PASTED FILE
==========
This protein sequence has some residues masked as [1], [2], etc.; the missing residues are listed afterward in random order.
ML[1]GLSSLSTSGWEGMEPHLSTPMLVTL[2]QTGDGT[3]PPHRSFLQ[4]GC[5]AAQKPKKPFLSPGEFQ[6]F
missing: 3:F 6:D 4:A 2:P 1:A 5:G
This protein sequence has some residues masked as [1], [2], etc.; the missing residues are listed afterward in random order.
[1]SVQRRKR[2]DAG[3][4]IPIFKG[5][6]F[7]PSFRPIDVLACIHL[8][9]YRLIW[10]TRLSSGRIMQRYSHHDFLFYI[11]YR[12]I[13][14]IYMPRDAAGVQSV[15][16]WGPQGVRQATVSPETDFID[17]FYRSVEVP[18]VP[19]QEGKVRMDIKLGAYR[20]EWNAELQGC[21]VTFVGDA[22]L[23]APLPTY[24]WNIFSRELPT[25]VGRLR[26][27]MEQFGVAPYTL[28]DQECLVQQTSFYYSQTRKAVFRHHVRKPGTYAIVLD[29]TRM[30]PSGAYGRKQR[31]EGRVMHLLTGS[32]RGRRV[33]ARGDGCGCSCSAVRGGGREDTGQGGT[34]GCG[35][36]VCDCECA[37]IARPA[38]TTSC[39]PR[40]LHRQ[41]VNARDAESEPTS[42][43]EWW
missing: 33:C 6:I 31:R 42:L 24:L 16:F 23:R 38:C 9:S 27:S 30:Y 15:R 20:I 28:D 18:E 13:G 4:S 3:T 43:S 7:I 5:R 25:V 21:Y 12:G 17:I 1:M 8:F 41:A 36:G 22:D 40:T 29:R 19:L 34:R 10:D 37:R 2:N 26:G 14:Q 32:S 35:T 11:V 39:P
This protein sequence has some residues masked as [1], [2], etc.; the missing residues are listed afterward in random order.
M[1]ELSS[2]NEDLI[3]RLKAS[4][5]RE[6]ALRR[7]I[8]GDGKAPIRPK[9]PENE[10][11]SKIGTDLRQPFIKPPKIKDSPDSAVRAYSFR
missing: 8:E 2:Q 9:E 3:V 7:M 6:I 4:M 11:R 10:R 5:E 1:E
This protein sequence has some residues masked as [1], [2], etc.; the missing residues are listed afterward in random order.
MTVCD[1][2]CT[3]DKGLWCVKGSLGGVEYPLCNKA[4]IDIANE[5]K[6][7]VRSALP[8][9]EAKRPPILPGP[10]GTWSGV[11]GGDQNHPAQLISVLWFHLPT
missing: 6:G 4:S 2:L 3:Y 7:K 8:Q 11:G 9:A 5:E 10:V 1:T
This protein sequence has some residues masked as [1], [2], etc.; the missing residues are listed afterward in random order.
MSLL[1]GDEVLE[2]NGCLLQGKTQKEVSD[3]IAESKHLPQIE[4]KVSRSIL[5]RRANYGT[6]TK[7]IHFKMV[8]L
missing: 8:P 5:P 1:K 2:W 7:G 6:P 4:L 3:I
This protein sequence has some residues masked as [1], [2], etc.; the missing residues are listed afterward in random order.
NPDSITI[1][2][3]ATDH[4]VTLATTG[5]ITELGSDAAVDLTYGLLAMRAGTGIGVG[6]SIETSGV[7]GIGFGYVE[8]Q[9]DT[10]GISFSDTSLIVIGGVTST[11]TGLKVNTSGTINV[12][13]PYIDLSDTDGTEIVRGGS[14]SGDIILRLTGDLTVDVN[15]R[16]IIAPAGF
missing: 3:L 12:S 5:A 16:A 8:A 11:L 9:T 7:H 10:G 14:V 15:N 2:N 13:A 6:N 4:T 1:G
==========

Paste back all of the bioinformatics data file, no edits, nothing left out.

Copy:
This protein sequence has some residues masked as [1], [2], etc.; the missing residues are listed afterward in random order.
ML[1]GLSSLSTSGWEGMEPHLSTPMLVTL[2]QTGDGT[3]PPHRSFLQ[4]GC[5]AAQKPKKPFLSPGEFQ[6]F
missing: 3:F 6:D 4:A 2:P 1:A 5:G
This protein sequence has some residues masked as [1], [2], etc.; the missing residues are listed afterward in random order.
[1]SVQRRKR[2]DAG[3][4]IPIFKG[5][6]F[7]PSFRPIDVLACIHL[8][9]YRLIW[10]TRLSSGRIMQRYSHHDFLFYI[11]YR[12]I[13][14]IYMPRDAAGVQSV[15][16]WGPQGVRQATVSPETDFID[17]FYRSVEVP[18]VP[19]QEGKVRMDIKLGAYR[20]EWNAELQGC[21]VTFVGDA[22]L[23]APLPTY[24]WNIFSRELPT[25]VGRLR[26][27]MEQFGVAPYTL[28]DQECLVQQTSFYYSQTRKAVFRHHVRKPGTYAIVLD[29]TRM[30]PSGAYGRKQR[31]EGRVMHLLTGS[32]RGRRV[33]ARGDGCGCSCSAVRGGGREDTGQGGT[34]GCG[35][36]VCDCECA[37]IARPA[38]TTSC[39]PR[40]LHRQ[41]VNARDAESEPTS[42][43]EWW
missing: 33:C 6:I 31:R 42:L 24:L 16:F 23:R 38:C 9:S 27:S 30:Y 15:R 20:I 28:D 18:E 13:G 4:S 3:T 43:S 7:I 5:R 25:V 21:Y 12:G 17:I 1:M 8:F 41:A 36:G 22:D 40:T 29:R 19:L 34:R 10:D 37:R 2:N 26:G 14:Q 32:S 35:T 11:V 39:P
This protein sequence has some residues masked as [1], [2], etc.; the missing residues are listed afterward in random order.
M[1]ELSS[2]NEDLI[3]RLKAS[4][5]RE[6]ALRR[7]I[8]GDGKAPIRPK[9]PENE[10][11]SKIGTDLRQPFIKPPKIKDSPDSAVRAYSFR
missing: 8:E 2:Q 9:E 3:V 7:M 6:I 4:M 11:R 10:R 5:E 1:E
This protein sequence has some residues masked as [1], [2], etc.; the missing residues are listed afterward in random order.
MTVCD[1][2]CT[3]DKGLWCVKGSLGGVEYPLCNKA[4]IDIANE[5]K[6][7]VRSALP[8][9]EAKRPPILPGP[10]GTWSGV[11]GGDQNHPAQLISVLWFHLPT
missing: 6:G 4:S 2:L 3:Y 7:K 8:Q 11:G 9:A 5:E 10:V 1:T
This protein sequence has some residues masked as [1], [2], etc.; the missing residues are listed afterward in random order.
MSLL[1]GDEVLE[2]NGCLLQGKTQKEVSD[3]IAESKHLPQIE[4]KVSRSIL[5]RRANYGT[6]TK[7]IHFKMV[8]L
missing: 8:P 5:P 1:K 2:W 7:G 6:P 4:L 3:I
This protein sequence has some residues masked as [1], [2], etc.; the missing residues are listed afterward in random order.
NPDSITI[1][2][3]ATDH[4]VTLATTG[5]ITELGSDAAVDLTYGLLAMRAGTGIGVG[6]SIETSGV[7]GIGFGYVE[8]Q[9]DT[10]GISFSDTSLIVIGGVTST[11]TGLKVNTSGTINV[12][13]PYIDLSDTDGTEIVRGGS[14]SGDIILRLTGDLTVDVN[15]R[16]IIAPAGF
missing: 3:L 12:S 5:A 16:A 8:A 11:L 9:T 7:H 10:G 14:V 15:N 2:N 13:A 6:N 4:T 1:G